“Classical Greek houses were large and comfortable, typically having 240-320 m2 of roofed space. The evidence for house prices is disputed,47 but an average house probably cost 1,500-3,000 drach­mas at a time when a 5,000 kcal daily diet cost about half a drachma? Meaning that an average house represented 15-30 million kcal. Amortized out over a thirty-year lifespan, that represented close to 1,375-2,750 kcal/day. (There is no way to know what Greek expec­tations about the lifetime of a house were, but thirty years seems roughly consistent with the rate of rebuilding observed on archaeo­logical sites”

And later:

“It is also striking that classical Greece supported not just relatively high levels of nonfood consumption but also high population densities around the Aegean Sea in the fourth century BCe. In several parts of Greece, the densities of the fourth century BCe would not be equaled until the twentieth century Ce, and the simple fact that so many Greeks lived in towns or small cities, rather than hamlets or farms, must mean that their energy capture reached unusual heights.”

He however accounts the food needed for the laborer rather than the work output. I didn’t do this because, since it is a per capita measurement it counts the food twice, once when he eats, and then again as his labor output. In that particular example, it is also only one person living in the house inflating energy use. But that is beside the point.

However, one would have to count the horse energy as it relates to feeding stock, so pastoralist again would be using a proportionally larger amount of energy. In the Holland example, even if the energy proportion relating to urban activity would be increased by an order of magnitude when using Morris’s accounting, the terms relating to Windmills and sailboat would remain the same and be a smaller proportion of the total. Which does not agree with Smil’s data of a small windmill doing the work of a dozen men.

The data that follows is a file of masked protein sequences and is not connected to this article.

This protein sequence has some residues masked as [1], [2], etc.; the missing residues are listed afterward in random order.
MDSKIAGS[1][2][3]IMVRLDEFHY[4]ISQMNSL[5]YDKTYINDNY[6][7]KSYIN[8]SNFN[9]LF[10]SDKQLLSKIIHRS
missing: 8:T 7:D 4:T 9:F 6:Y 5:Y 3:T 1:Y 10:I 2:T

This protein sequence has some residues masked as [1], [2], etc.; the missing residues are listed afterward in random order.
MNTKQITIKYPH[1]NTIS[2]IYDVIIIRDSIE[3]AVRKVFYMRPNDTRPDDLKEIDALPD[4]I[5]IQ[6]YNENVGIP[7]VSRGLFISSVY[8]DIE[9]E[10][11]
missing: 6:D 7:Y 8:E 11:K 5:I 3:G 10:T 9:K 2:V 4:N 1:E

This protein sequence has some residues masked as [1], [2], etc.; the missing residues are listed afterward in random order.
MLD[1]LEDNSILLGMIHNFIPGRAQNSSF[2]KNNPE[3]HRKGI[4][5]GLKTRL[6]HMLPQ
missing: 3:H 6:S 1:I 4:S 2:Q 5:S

As to transportation, I imagine a significant portion of the energy available to pastoralists is spent moving things around, their camps, their trade goods, and their herds to other areas. Since merchants are usually wealthy in comparison to other members of their societies, arbitrage would seem to be a significant portion of economic activity. If we expect the 4 indexes Morris uses to have some correlation, the index pertaining to information production and exchange would correspond to a movement/trade term when accounting for energy. Since a lot of the information used by human societies is in the form of prices.

Felix Aurioles

Thank you. It is a very good reference book.

I found this list:
https://www.eia.gov/tools/glossary/index.php?id=Primary%20energy%20consumption
which seems to produce database:
https://data.worldbank.org/indicator/EG.USE.PCAP.KG.OE

So apparently, following those criteria. The wind mills and sailboats would be counted but not the horses, camels or oxen. The wood used for cooking, but not the food itself. Human labor, either in the way Morris, or as I estimated, would not contribute to the total.

It probably makes sense to do it that way for industrial societies, after all, muscle labor represents a small fraction of the energy spent. But as the previous estimates in this thread have shown, during much of history it was the opposite; so another measure may be more appropriate. I think the methods of accounting we use can illustrate slightly different processes. And so, once we have a more defined model of energy flows we could probably polish our measures.

I came up with some objections and advantages to different accounting methods.
Thinking back on the accounting Dr. Morris uses, it assumes the monetary value of energy remains constant independently of the form it takes. This unfortunately results in the energy embed in a house to be calculated in a food-price equivalent, when the energy involved was probably human or animal labor. But thermodynamic constraints on metabolism, ensure the energy output of an animal would be an order of magnitude or so smaller than its caloric intake, so both types of energy should not be fungible. Which is what I believed his count implied that was the total energy including food needed to produce the work used by the construction.